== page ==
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 August 2010

In today’s world, it is increasingly common to find people who say they are “spiritual” but not religious. Many of these people have a thirst in their soul for the transcendent but have been injured or put off by the church. Because they have a distorted view of the God of the Bible, they look for a god they can live with. Of course, this is nothing new. People have been trying to make a god in their own image for as long as mankind has been on the earth. C.S. Lewis recognized this and sought to talk about the true God in various ways, some of them quite creative. One example is found in his book The Silver Chair, where Jill, who is all alone in an enchanted forest and is very thirsty, encounters the Great Lion, Aslan, who is resting between her and a refreshing stream.

“Are you not thirsty?” said the Lion.
“I’m dying of thirst,” said Jill
“Then drink,” said the Lion.
“May I—could I—would you mind going away while I do?” said Jill.
The Lion answered this only by a look and a very low growl. And as Jill gazed at its motionless bulk, she realized that she might as well have asked the whole mountain to move aside for her convenience. The delicious rippling noise of the stream was driving her nearly frantic.
“Will you promise not to—do anything to me, if I do come?” said Jill.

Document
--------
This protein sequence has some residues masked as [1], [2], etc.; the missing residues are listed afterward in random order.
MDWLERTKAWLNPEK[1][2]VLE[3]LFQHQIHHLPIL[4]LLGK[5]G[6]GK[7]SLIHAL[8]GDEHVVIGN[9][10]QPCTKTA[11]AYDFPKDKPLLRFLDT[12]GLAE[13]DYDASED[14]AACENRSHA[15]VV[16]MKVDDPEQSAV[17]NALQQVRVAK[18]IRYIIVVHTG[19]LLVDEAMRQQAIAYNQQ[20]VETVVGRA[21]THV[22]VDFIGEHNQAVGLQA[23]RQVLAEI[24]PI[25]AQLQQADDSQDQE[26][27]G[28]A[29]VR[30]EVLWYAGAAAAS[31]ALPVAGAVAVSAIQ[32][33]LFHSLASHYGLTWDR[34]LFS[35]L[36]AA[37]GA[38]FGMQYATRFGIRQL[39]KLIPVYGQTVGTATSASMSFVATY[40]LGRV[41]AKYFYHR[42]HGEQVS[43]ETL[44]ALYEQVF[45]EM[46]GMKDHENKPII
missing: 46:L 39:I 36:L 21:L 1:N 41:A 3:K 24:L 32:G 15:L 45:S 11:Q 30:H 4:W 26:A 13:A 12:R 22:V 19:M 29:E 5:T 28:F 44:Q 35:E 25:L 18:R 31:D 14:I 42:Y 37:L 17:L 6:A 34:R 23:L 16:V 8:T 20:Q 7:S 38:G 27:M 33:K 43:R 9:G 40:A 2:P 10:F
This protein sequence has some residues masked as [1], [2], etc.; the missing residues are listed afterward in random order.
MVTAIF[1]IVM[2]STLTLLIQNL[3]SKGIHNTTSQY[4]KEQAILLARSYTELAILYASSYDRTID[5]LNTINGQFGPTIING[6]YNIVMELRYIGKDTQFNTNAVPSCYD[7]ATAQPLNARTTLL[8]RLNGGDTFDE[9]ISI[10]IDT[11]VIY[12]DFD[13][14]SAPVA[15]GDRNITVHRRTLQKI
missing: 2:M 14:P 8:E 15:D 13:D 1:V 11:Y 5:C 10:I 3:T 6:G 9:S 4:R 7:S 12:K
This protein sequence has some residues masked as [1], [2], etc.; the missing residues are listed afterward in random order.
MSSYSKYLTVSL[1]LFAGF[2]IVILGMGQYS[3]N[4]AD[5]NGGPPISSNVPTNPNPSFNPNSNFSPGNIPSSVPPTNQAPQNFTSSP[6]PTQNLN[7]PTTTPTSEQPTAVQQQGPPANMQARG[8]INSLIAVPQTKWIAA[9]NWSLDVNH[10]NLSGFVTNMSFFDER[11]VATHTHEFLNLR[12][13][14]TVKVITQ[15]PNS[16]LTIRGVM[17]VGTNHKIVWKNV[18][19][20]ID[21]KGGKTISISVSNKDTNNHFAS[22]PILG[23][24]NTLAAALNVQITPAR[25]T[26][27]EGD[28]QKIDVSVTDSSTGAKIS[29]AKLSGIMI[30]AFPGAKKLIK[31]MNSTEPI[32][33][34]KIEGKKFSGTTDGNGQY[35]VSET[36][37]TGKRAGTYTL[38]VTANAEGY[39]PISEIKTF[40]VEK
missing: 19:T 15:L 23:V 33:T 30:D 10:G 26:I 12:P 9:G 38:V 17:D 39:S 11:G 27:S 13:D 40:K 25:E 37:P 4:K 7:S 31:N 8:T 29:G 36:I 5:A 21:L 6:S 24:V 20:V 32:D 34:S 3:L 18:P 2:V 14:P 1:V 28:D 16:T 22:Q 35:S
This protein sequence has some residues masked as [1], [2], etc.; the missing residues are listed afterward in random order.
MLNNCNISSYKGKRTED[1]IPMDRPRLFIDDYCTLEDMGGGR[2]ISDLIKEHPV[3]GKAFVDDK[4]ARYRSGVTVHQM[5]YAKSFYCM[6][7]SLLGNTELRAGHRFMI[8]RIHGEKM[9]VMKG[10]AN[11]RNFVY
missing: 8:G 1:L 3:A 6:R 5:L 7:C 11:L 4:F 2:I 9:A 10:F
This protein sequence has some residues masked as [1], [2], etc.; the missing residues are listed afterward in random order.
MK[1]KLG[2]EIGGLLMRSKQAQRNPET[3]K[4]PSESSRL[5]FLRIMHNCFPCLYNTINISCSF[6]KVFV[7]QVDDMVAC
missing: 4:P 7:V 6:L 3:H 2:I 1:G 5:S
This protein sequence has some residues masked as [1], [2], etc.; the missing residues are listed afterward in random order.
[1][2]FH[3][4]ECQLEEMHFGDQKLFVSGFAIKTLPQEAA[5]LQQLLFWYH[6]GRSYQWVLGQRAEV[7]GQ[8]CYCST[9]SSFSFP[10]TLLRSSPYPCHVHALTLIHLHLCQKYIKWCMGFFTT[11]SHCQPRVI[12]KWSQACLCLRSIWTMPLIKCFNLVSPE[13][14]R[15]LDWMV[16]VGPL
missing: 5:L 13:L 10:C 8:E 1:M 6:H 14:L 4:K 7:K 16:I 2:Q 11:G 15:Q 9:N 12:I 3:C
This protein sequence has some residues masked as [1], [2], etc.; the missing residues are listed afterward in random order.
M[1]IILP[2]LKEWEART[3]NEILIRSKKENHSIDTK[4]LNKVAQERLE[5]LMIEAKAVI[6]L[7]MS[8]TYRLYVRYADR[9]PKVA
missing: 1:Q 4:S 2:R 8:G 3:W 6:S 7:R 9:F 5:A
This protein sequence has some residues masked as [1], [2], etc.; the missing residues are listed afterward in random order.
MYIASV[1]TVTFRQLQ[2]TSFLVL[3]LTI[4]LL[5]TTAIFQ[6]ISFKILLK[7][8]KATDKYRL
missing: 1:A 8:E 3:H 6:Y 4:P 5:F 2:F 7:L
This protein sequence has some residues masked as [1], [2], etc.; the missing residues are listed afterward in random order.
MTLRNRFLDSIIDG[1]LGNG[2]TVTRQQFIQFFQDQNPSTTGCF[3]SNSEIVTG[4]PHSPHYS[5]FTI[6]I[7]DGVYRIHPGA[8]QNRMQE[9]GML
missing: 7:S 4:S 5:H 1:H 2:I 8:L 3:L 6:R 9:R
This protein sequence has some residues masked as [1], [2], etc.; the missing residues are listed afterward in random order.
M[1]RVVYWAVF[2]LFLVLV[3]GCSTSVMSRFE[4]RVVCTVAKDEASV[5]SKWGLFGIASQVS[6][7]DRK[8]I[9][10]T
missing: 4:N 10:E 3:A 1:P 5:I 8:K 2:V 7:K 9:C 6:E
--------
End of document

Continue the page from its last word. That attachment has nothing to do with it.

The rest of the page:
“I make no promise,” said the Lion.
“Do you eat girls?” she said.
“I have swallowed up girls and boys, women and men, kings and emperors, cities and realms,” said the Lion. It didn’t say this as if it were boasting, nor as if it were sorry, nor as if it were angry. It just said it.
“I daren’t come and drink,” said Jill.
“Then you will die of thirst,” said the Lion.
“Oh dear!” said Jill, coming another step nearer. “I suppose I must go and look for another stream then.”
“There is no other stream,” said the Lion.

In about two hundred words, Lewis paints a picture that captures in the figure of Aslan something of God’s majesty, goodness and absolute demands as they confront our thirst for his blessings on our own terms. Lewis winsomely presents the God of the Bible and his all-encompassing call to us in an engaging way and without compromise. Perhaps we have something to learn from Lewis here. The creative use of story may be a good way to communicate with some of our spiritually hungry friends and neighbors who have distorted ideas about God. And the good news is that in today’s confused, postmodern world people (especially those under 40) are actually quite open to being approached in this way. Why not give it a try?

1 C.S. Lewis, The Silver Chair, (New York: Harper Trophy, 2000), pp.22-23.

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